Machine learning is a collection of techniques for understanding data, including methods for visualization, prediction, classification and other tasks relevant for making sense of data.
The visualization techniques come under the heading of scatterplot methods, where one produces projections of the data points on two or sometimes three dimensions, and then plots the projections on these coordinates in the usual way. The projection techniques include principal component analysis, multidimensional scaling, and projection pursuit.
Topological Data Analysis (TDA), on the other hand, represents data using topological networks. A topological network represents data by grouping similar data points into nodes, and connecting those nodes by an edge if the corresponding collections have a data point in common. Because each node represents multiple data points, the network gives a compressed version of extremely high dimensional data.
Many network representations do not afford this compression, and so produce a complex network that can be difficult to interpret. What is interesting is that the topological network can be constructed off of the results of machine learning techniques, and can therefore produce a representation of the scatterplot that is easier to understand and interact with, in addition it often provides more resolution of the data. Topological networks allow individuals to easily interrogate machine learning outputs in a way that highlights high value segments of the data.
Above, you will see a scatterplot on the left, in the middle a network representation in which each node corresponds to a data point, and on the right a topological network in which each node is a collection of data points.
Cluster analysis is another class of techniques within machine learning. In cluster analysis, the goal is to divide a data set up into disjoint groups that have some distinct defining properties, or conceptual coherence. When data sets naturally break into such distinct groups, as in the case below, this family of techniques works quite well at finding such a decomposition.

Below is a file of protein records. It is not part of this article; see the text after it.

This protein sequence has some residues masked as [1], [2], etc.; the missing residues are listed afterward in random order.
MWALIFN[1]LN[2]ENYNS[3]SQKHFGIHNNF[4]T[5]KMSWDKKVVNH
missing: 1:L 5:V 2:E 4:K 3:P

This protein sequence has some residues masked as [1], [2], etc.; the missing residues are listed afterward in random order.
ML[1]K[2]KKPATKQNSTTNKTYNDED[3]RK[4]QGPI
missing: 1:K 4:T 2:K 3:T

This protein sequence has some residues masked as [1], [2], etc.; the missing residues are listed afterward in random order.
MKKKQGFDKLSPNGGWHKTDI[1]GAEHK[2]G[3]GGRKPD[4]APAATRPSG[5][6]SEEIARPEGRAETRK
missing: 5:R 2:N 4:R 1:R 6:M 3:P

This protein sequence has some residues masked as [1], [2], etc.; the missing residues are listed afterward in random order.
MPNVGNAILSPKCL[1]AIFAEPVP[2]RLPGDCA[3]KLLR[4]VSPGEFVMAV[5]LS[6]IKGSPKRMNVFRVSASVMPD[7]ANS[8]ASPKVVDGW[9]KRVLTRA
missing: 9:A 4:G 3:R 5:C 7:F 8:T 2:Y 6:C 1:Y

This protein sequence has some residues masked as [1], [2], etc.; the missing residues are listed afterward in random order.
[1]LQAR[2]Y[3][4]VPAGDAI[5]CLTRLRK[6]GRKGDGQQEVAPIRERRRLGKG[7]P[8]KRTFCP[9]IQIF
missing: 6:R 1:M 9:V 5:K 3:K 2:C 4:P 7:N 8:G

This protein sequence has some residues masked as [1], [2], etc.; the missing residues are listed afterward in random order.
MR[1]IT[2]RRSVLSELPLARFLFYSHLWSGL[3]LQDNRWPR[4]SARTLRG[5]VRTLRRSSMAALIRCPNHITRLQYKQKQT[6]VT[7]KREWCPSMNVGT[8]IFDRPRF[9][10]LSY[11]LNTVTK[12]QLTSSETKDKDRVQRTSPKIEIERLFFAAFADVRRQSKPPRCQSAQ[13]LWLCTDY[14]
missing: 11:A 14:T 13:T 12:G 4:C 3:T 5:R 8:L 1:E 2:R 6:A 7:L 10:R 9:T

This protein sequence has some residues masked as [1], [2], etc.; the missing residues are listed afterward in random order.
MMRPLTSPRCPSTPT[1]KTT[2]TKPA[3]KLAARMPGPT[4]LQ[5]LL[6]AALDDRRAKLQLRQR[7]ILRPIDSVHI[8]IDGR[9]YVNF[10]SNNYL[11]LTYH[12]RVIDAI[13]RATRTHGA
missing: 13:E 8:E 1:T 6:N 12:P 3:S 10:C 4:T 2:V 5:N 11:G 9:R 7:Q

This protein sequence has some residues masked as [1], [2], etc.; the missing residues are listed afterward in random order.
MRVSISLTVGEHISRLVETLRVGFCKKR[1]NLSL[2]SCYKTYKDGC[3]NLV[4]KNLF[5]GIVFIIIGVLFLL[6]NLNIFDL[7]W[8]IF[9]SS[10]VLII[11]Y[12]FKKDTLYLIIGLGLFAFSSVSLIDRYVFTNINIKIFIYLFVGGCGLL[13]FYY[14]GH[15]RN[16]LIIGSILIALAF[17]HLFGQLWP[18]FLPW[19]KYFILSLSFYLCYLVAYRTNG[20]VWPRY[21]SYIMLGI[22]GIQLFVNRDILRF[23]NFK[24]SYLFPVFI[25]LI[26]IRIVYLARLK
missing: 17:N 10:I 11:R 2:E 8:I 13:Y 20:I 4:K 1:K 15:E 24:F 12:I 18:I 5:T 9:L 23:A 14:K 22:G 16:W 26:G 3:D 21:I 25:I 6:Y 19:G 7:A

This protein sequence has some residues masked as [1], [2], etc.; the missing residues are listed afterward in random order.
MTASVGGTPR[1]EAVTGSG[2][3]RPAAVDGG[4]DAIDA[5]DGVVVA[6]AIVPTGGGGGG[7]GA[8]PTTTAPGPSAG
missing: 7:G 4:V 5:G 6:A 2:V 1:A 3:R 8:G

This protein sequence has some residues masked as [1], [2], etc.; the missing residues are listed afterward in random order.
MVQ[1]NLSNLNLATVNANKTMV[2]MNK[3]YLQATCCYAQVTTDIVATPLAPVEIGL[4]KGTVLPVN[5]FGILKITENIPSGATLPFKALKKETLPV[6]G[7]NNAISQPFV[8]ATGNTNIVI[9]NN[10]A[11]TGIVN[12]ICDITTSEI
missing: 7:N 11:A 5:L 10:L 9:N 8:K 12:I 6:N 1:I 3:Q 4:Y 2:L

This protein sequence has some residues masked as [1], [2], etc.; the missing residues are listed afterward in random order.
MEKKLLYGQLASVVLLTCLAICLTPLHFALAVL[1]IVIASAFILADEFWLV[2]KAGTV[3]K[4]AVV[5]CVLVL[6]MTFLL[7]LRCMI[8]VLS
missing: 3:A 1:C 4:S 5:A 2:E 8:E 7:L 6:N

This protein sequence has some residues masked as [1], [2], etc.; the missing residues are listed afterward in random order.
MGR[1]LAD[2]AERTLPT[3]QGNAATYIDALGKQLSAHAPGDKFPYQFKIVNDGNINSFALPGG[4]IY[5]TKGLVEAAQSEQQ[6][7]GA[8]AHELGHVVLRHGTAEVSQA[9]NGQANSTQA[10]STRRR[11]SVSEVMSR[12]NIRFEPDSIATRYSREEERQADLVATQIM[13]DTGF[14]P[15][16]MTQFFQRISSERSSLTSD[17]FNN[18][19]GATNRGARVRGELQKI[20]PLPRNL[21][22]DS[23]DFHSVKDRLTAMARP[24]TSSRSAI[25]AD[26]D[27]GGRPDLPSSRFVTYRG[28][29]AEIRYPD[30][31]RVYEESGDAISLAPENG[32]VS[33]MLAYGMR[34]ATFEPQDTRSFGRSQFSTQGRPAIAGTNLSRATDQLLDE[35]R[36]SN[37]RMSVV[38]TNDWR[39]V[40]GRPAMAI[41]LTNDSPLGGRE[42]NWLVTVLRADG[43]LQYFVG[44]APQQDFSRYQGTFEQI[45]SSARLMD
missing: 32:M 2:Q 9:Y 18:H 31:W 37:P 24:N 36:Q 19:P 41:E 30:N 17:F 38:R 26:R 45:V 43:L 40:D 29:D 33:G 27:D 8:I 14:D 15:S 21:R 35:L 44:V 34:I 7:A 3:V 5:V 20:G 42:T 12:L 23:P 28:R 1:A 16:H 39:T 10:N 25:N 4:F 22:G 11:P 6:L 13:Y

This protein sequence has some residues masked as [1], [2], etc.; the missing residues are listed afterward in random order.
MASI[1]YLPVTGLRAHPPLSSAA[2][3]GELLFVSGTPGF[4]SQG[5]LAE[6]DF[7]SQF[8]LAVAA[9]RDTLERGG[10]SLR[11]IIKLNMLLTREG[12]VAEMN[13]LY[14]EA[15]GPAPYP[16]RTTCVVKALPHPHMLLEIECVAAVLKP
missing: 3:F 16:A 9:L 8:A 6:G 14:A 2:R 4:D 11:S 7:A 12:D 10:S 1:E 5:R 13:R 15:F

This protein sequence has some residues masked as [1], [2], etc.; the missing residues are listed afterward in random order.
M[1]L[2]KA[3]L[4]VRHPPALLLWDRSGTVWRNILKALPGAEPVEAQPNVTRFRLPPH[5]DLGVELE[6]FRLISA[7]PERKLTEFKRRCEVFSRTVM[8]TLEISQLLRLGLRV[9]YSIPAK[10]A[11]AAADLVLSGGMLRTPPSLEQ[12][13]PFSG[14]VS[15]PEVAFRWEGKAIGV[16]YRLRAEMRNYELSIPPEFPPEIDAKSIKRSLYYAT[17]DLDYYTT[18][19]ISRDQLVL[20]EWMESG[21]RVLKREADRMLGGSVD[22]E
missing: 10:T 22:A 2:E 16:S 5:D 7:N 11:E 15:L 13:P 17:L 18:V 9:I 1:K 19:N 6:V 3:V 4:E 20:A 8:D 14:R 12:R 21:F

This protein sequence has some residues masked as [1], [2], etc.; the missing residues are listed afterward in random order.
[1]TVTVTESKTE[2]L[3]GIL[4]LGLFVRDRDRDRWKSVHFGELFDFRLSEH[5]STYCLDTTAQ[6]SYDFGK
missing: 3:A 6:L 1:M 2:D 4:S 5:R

In other situations, though, such as the data set below, they will not. However, using TDA you are able to form groups of data points, but retain information which will allow us to connect the groups to indicate which ones contain points which are close the points in another cluster.
So, a topological network representation of the data set above would look as follows.
Note that it accurately captures the “loopy” characteristic of the data set, a property which could not even be expressed within clustering theory. This loopy behavior in this case represents periodic behavior in the data set, which is an important characteristic to know about. This is what is meant by the statement “shape has meaning”.
Topological Data Analysis can be used as a framework in conjunction with machine learning to understand the “shape” of complex data sets, and which can also be used to study data where the elements themselves encode geometry, such as in images and organic compounds.